Top Photo: Fledgling eastern phoebes huddle together as they await feeding from parent.
Spring keeps chugging along, and with it the lives of many different creatures. Below are photos of some of our local residents rolling with the flow.
A nestling blue-gray gnatcatcher waits for one of its parents to deliver protein. The lichen covered nest is in a maple tree on an island in our parking lot. It was spotted by sharp-eyed Ranger Dakota.
Unlike gnatcatchers, brown-headed nuthatches nest in tree cavities.
On April 23, I reported on brown thrashers nesting in a wintergreen barberry in the garden in front of the Butterfly House. The nestlings have fledged and are getting lessons on food finding in and around the garden.
I happened to spot one of the fledglings out of the corner of my eye as I ascended the ramp leading from the Butterfly House.
While rounding the corner of the boardwalk in Explore the Wild, I eyed a recently fledged eastern phoebe on a low hung branch next to the walkway. Just moments later the bird was huddled up next to its siblings a dozen feet away.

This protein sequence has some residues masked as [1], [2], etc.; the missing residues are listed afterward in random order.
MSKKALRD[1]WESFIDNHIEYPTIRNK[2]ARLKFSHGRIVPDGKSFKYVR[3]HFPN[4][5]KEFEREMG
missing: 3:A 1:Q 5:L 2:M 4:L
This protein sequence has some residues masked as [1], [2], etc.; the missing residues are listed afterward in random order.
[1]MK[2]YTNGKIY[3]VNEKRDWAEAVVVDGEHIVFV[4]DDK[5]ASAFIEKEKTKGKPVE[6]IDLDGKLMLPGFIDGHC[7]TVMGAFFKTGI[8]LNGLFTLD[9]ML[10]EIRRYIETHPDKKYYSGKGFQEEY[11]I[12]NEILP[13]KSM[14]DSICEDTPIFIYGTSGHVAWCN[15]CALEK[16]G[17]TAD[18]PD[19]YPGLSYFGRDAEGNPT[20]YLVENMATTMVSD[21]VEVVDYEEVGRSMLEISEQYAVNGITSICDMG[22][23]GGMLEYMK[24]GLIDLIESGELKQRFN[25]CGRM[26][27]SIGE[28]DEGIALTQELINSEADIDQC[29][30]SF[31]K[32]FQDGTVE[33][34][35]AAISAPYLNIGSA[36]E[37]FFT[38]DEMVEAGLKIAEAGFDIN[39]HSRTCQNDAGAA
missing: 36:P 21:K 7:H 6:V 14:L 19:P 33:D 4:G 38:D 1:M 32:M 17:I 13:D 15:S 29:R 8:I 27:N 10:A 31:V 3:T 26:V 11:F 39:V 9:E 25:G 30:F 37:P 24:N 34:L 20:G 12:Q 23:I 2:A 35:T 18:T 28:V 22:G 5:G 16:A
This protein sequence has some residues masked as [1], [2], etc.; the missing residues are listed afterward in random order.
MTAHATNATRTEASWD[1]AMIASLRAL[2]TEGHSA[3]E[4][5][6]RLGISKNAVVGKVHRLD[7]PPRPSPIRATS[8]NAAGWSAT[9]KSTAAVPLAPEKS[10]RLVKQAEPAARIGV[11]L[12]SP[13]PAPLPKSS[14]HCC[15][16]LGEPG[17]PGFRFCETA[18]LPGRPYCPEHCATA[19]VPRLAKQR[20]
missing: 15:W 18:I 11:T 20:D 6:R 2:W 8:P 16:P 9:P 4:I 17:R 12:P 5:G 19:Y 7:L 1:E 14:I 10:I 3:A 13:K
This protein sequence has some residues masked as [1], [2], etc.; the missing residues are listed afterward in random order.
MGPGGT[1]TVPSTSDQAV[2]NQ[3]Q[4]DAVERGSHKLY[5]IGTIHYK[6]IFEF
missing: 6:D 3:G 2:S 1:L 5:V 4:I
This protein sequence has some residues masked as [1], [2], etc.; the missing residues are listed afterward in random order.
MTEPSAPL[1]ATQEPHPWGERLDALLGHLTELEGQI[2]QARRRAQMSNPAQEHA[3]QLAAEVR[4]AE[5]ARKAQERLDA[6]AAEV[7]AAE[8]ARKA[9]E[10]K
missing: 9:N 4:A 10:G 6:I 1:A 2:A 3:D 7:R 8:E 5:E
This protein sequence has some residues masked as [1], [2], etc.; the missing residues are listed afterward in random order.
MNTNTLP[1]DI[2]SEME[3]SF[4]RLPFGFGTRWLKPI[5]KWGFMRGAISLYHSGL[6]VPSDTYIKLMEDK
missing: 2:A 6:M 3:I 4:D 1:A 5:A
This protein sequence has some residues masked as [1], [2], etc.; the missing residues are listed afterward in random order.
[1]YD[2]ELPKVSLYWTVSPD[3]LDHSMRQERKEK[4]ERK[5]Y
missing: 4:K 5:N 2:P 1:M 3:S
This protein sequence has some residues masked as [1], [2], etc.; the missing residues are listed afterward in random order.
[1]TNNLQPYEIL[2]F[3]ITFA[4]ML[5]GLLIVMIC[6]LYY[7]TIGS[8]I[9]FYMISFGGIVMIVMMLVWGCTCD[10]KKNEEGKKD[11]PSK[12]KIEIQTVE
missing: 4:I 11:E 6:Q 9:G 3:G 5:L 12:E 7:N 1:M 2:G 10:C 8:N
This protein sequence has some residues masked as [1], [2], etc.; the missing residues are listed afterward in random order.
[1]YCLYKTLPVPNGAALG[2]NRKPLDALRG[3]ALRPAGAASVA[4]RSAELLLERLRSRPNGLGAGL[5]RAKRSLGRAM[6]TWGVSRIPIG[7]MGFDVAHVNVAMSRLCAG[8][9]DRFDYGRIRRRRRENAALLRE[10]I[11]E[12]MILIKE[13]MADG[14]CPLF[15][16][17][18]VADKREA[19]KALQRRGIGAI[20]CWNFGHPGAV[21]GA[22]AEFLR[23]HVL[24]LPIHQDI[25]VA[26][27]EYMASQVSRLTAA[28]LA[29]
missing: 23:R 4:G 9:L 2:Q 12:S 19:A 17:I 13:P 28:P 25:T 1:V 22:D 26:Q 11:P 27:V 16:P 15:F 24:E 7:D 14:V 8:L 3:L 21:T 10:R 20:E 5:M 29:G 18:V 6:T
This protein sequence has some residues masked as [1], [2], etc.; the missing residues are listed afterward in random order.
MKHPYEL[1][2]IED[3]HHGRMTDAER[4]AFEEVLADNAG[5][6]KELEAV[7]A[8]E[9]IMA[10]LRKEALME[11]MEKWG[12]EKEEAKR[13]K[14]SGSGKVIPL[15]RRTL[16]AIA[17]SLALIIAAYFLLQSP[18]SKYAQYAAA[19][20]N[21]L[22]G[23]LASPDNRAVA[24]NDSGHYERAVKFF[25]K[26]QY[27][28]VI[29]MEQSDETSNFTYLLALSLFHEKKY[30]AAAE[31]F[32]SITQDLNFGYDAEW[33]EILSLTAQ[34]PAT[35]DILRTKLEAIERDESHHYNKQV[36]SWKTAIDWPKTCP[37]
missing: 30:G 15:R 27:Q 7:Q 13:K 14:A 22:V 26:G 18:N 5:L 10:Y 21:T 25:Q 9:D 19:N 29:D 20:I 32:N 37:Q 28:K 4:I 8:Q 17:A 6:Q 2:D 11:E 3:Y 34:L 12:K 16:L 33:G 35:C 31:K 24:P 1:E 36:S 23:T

The birds were being fed insects by their parents every few minutes, or as quickly as the adults could capture and deliver the goods.
Great blue herons are often seen feeding in the shallow water of our wetland. Sliders sometimes accompany them, presumably to pick up any scraps from the heron’s captures.
Red-bellied woodpeckers are named for a patch of reddish feathers on their belly. The belly patch is not often seen as the bird, when seen, is usually belly-up to a tree trunk. The male red-bellied below is excavating a nest hole in an American sycamore.
Red-shouldered hawks have fledged. Here a bird in immature plumage learns patience as it hunts from a perch. I watched this hawk make several attempts at capturing prey, only to come up empty.
I watched the hawk for some thirty minutes. It flew off without food in its talons.
And finally, a butterfly, a folded-wing skipper. It’s a male zabulon skipper. This small butterfly would consistently return to this sweetgum leaf after sallying forth to investigate other butterflies in the area and repel if necessary. It is, after all, time to seek a mate.
Get outdoors and see what’s happening!